Polio: why vaccinations remain so important?

Polio: why vaccinations remain so important?

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Is the almost defeated illness coming back?

Poliomyelitis, also known as polio, polio, and Heine Medin disease, is a common term for most people, especially when it comes to child vaccinations. But the disease behind it has been somewhat forgotten these days. After all, according to the Robert Koch Institute (RKI), there have been no registered cases of polio in Germany since 1992. Why is vaccination against poliomyelitis still practiced when this disease no longer occurs in Germany?

At World Polo Day 2017, which takes place on October 28, 2017, doctors and experts will discuss the slightly forgotten illness and the risk of return. Because even if massive successes in combating polio have already been achieved, the disease is not yet considered defeated.

Polio control objectives have not been achieved

Despite the sharp decline in polio in Germany, the introduction of viruses from abroad cannot be ruled out, as polio diseases from wild polio viruses were still registered in Pakistan, Afghanistan and Nigeria in 2016. If these viruses get to Germany, the disease may break out again. According to the RKI, the polio vaccination rate among school beginners specified by the World Health Organization (WHO) has not been met in Germany. Instead of the required 95 percent, only 94.5 percent was achieved. This result is considered unsatisfactory.

Merkel calls for vaccination

Chancellor Angela Merkel also addresses infectious diseases in her weekly video podcast and calls for vaccinations. Among other things, she addresses the measles disease, which is increasing again in Germany and against which vaccination can protect. However, she rejects a general obligation to vaccinate.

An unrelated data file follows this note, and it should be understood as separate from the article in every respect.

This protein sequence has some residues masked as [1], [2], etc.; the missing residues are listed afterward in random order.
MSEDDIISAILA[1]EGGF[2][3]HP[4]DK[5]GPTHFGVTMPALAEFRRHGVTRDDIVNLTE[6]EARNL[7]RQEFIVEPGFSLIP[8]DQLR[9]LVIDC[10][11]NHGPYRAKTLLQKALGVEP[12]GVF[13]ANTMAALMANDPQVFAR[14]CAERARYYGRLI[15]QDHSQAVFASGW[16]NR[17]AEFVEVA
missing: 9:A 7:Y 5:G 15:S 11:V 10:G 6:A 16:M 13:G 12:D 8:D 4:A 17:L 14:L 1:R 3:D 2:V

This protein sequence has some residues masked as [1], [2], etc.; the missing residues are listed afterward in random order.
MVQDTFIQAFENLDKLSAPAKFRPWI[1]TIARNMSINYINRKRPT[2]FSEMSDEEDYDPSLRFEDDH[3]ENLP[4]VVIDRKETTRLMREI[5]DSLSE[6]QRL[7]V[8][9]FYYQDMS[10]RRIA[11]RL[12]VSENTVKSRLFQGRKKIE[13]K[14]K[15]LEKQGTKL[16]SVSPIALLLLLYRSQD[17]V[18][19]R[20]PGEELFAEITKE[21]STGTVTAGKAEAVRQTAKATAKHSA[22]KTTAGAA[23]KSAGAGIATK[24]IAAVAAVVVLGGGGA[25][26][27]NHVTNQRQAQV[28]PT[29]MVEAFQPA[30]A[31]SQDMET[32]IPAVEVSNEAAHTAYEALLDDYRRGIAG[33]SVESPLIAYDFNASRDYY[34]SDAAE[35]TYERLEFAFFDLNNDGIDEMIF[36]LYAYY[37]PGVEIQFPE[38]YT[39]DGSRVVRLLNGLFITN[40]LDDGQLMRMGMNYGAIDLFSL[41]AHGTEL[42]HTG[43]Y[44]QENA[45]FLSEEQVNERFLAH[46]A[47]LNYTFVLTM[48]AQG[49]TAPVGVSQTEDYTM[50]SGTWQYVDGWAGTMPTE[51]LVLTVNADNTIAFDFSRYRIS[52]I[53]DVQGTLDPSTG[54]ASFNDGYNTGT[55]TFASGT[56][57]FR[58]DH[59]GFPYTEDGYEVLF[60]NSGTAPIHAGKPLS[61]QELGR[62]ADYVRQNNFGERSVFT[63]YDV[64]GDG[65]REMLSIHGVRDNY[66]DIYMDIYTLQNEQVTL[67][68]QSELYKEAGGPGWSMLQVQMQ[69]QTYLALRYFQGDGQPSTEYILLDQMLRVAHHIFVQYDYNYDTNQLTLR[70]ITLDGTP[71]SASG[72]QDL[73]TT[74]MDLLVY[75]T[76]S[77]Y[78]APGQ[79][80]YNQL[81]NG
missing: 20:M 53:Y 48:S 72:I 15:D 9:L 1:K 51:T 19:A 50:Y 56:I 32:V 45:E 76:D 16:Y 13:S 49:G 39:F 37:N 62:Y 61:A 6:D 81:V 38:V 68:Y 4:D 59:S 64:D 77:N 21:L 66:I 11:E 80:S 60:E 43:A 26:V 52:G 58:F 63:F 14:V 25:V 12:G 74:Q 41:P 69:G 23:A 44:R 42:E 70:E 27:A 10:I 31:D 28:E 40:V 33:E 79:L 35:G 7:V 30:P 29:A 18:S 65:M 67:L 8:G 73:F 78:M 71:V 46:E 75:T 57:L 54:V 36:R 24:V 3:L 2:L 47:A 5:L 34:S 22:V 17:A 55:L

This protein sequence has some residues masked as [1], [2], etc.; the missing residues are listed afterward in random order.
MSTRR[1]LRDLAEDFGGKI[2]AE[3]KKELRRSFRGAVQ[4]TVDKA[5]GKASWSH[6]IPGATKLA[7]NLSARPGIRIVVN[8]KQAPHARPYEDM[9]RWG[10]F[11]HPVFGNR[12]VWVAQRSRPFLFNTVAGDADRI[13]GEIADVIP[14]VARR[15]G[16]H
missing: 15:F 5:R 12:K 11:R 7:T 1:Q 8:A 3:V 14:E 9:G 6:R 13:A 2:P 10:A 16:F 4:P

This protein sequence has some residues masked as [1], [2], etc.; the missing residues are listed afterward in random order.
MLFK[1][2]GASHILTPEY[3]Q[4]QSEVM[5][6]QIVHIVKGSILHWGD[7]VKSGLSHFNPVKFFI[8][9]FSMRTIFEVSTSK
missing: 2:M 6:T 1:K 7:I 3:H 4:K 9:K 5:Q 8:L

Polio - what is it?

Poliomyelitis is an infectious disease that can be caused by polioviruses. Children are considered particularly vulnerable to this disease. Polio can cause permanent damage in the form of paralysis, which often affects the extremities. In some cases, respiratory muscles can become paralyzed. The infestation leads to death without mechanical ventilation. The virus is transmitted via lubricants such as urine or stool, but a droplet infection is also possible. Humans are the only known host for the polioviruses.

Polio worldwide

In 1988, polio was still a major danger with more than 1,000 new cases per day in children. This year, WHO and its partners launched the Global Polio Eradication Initiative (GPEI), which tackled the disease. Together with 200 countries and 20 million volunteers and supported by investments of more than 11 billion US dollars, 2.5 billion children have since been immunized against polio. Afghanistan, Pakistan and Nigeria are the only countries in which the polio circulation has not yet been successful. According to the RKI, 37 polio cases from wild viruses were still reported worldwide in 2016, 20 of them in Pakistan, 13 in Afghanistan and 4 in Nigeria. (fp)

Author and source information

Video: The Polio Vaccine: A Dose of Prevention (July 2022).


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